by Nikki Jardin
A primary consideration in choosing a cordless drill is how you will use it. Cordless drills are excellent tools because they can be applied to a number of projects and eliminate the fuss of finding a power outlet or wrapping the electrical cord around you and your work. Spend a little time researching the type of drill you need before you purchase one.
Evaluate what you will use the drill for. You may need a cordless power tool that can handle a variety of small projects, such as hanging pictures, repairing door hinges or building small items, for which a small to mid-range power drill will do. If you are taking on larger projects, such as boring holes in fence posts or regularly drilling through sheet metal, consider a tool with maximum power and durability.
Consider the battery voltage. Once you've determined how you will be using your cordless drill, choose a power option. Voltages range from six volts to 18 volts. Keep in mind that the higher voltage drills will also be the heaviest because they must hold a larger battery.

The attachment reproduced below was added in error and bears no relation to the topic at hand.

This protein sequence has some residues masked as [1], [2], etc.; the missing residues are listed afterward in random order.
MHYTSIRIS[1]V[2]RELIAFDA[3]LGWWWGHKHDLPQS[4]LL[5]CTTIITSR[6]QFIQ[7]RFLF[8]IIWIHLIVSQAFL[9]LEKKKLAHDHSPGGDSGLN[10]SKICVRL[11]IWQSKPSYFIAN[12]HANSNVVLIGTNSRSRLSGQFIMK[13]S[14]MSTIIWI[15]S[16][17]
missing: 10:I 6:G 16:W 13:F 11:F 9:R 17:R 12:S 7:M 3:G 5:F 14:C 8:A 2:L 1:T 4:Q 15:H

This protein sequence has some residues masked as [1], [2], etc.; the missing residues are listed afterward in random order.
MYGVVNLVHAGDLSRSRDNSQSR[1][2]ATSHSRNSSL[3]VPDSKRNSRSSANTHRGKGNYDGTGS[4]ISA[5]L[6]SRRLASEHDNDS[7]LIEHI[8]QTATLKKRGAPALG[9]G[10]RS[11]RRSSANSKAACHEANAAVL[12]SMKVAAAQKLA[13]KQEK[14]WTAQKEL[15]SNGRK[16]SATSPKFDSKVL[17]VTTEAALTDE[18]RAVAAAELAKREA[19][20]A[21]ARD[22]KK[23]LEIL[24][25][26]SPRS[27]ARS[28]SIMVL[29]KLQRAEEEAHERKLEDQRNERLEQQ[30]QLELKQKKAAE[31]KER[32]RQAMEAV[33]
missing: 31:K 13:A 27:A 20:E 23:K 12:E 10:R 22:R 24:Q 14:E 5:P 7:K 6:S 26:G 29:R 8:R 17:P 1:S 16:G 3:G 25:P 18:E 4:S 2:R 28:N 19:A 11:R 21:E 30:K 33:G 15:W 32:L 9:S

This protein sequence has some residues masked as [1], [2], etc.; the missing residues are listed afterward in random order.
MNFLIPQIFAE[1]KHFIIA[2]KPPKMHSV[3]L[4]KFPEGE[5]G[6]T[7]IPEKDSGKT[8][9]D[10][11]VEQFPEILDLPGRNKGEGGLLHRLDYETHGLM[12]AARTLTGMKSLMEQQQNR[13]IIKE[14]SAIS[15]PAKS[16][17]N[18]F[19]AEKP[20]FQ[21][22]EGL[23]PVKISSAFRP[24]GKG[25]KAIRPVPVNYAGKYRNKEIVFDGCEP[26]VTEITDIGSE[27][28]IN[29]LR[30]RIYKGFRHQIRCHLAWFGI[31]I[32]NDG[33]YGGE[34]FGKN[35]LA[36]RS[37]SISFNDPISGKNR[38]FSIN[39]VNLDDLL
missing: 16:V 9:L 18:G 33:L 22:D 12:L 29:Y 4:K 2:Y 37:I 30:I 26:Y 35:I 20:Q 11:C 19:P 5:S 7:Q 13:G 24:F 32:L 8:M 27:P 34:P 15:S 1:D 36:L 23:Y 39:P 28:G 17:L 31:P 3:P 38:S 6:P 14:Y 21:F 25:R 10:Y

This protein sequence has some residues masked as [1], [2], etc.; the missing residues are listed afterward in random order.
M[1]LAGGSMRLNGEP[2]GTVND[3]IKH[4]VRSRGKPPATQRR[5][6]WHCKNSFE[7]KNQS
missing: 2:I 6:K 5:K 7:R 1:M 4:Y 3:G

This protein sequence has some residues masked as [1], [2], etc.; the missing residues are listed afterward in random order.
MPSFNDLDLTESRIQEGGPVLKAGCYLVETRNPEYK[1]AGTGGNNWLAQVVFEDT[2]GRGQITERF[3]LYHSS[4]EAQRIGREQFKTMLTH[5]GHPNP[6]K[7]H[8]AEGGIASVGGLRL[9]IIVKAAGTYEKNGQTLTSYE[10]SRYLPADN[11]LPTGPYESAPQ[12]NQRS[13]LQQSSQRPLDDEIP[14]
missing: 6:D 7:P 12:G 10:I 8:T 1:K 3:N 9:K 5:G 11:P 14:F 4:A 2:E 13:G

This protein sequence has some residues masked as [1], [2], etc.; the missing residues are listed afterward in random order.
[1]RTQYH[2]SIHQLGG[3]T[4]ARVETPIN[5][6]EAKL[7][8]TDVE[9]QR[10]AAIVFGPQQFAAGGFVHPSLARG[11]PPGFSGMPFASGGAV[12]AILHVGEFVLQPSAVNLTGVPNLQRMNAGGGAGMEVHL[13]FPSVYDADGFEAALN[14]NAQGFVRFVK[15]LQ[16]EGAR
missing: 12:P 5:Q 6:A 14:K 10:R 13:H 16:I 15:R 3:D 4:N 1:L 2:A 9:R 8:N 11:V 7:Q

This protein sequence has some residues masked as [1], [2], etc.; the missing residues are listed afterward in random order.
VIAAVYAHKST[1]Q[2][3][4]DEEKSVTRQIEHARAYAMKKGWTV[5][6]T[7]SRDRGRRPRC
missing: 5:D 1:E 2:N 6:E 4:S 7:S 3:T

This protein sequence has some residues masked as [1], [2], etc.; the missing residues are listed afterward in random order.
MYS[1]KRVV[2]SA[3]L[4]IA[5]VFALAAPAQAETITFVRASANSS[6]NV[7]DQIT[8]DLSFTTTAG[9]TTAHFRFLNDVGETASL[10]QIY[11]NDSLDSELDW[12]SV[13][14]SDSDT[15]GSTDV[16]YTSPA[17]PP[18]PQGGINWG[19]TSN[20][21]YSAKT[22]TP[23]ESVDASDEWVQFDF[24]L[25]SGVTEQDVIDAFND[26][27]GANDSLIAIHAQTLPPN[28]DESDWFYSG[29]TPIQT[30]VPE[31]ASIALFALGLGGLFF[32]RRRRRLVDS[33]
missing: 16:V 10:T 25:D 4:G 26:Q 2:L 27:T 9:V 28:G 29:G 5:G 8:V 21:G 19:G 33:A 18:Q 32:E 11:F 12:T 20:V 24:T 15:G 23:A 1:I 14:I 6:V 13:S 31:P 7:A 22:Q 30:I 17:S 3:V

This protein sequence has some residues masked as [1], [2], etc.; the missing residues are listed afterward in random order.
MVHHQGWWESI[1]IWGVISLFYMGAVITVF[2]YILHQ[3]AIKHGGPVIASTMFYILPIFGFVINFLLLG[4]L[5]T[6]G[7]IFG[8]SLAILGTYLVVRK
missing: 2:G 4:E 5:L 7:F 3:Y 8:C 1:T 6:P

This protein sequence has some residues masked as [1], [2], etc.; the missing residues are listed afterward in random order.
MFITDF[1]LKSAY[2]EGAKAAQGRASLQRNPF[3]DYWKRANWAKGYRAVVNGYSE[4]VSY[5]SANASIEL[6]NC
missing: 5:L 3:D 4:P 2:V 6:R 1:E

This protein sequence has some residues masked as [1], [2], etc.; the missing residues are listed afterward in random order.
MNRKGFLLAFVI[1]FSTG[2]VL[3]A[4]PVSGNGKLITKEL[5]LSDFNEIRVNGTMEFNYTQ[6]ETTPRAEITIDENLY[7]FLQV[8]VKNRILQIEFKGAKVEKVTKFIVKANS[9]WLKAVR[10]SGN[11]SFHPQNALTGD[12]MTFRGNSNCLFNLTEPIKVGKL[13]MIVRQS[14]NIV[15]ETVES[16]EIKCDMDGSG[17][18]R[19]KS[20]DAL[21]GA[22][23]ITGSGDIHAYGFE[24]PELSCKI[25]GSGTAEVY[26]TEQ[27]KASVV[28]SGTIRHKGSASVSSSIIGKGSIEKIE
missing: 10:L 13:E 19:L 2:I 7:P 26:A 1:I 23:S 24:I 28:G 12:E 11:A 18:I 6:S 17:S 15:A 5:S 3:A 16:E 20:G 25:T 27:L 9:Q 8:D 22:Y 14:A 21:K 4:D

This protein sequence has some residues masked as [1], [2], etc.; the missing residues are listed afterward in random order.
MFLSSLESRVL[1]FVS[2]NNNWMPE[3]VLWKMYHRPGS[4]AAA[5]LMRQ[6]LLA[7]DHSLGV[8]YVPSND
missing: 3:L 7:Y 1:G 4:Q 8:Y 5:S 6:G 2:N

Take a look at the handle placement. You may prefer a pistol grip as opposed to a T-grip. The pistol configuration helps when you need to put a little force on the work; but the T-grip will allow you to get into some harder to reach places.
Determine what kind of speed you need. The less expensive drills offer one speed, while you will pay a little more for a drill with a variable-speed capability. Having additional settings can help for more delicate projects.
Check the number of clutch settings it has. Many cordless drills offer an adjustable clutch that allows you to finesse the type of power you will be using. Typically, when you need to use large screws or when you are drilling, it is better to use a higher clutch setting.
Take a look at how long your drill will stay charged and how long it will take to recharge. This may not be a big issue if your projects won't require a lot of drill time, but if you will be using it hours on end for time-consuming or professional projects, purchase a cordless drill that can keep up with you. Some models offer fast recharge capabilities with a self-monitoring system that doesn't damage the battery. Today's batteries are either nickel-cadmium (NiCd) or lithium-ion (Li-ion) and can hold fairly long charges. Some drill models come with multiple batteries for even greater convenience.